A contravention application under the Family Law Act is a legal mechanism that allows a party to seek enforcement or redress when the other party has breached a parenting order. It is a formal application made to the court, alleging that the other party has failed to comply with their obligations under a parenting order.
Here are some key points to understand about contravention applications:
- Breach of Parenting Order:
A contravention application is initiated when one party alleges that the other party has contravened a parenting order. A breach occurs when a party fails to comply with the terms and conditions specified in the order.
- Types of Contraventions:
A contravention may be categorized as either a “simple” or “serious” contravention, depending on the nature and severity of the breach. The classification determines the available legal remedies and the court’s approach to the contravention application.
- Simple Contravention: A simple contravention refers to a less serious breach that does not involve a significant impact on the child’s time with a parent or the child’s safety and well-being.
- Serious Contravention: A serious contravention involves a more substantial breach that significantly affects the child’s time with a parent or poses a risk to their safety and well-being.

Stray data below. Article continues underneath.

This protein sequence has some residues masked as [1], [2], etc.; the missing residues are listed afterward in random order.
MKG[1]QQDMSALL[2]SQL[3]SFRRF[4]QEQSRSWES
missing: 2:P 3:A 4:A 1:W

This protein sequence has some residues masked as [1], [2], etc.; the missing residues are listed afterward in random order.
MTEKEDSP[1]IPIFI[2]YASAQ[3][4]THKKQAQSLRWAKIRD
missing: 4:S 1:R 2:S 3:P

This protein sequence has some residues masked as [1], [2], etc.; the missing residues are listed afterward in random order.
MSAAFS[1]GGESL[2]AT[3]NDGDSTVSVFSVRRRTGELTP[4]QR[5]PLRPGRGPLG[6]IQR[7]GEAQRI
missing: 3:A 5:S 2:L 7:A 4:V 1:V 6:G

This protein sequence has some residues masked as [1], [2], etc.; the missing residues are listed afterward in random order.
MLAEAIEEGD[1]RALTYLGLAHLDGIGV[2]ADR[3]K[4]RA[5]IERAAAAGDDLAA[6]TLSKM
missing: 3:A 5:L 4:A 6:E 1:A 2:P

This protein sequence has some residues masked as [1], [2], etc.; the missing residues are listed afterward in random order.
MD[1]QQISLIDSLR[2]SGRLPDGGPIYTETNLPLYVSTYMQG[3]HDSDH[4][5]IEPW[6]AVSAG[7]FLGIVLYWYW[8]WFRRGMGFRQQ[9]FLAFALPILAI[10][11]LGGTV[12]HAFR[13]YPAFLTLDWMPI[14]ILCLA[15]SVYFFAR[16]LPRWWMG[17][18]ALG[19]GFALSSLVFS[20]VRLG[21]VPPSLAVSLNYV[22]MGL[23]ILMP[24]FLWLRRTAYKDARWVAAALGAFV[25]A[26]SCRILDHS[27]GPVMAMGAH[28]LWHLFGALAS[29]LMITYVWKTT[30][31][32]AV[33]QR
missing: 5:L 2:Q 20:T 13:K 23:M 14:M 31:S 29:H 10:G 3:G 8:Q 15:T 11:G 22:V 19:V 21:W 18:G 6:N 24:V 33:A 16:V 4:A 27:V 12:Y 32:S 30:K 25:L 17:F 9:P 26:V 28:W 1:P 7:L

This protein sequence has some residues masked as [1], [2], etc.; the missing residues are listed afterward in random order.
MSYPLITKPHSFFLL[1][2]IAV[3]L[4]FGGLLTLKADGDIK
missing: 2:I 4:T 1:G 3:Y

- Initiating a Contravention Application:
To initiate a contravention application, the party alleging the breach must file an application with the court. The application must outline the specific allegations, provide details of the contravention, and specify the orders sought for enforcement or redress.
- Response to a Contravention Application:
The other party can (but is not required) to file an affidavit setting out version of events. In their affidavit they can say they had “reasonable excuse” to contravene the orders.
- Court Proceedings:
Once a contravention application is filed, the court will schedule a hearing to assess the allegations and determine whether a breach has occurred and if so, whether that parent has a reasonable excuse for having breached the orders.
- Possible Outcomes:
If the court finds that a contravention has occurred without reasonable excuse, it has various options for addressing the breach, including:
- Issuing a warning or reprimand to the party responsible for the contravention.
- Imposing additional conditions or orders to ensure compliance.
- Ordering compensatory make-up time for the parent who missed out on their scheduled time with the child.
- Requiring the party to attend counselling or parenting programs.
- Imposing fines or community service orders.
- In more serious cases, varying the existing parenting orders or even considering a change in custody arrangements.
It’s important to note that false or frivolous contravention applications can have consequences, including costs orders or potential penalties for making false allegations or filing applications with no prospects.
If you believe that a parenting order has been breached, please contact us today to obtain advice about a Contravention Application.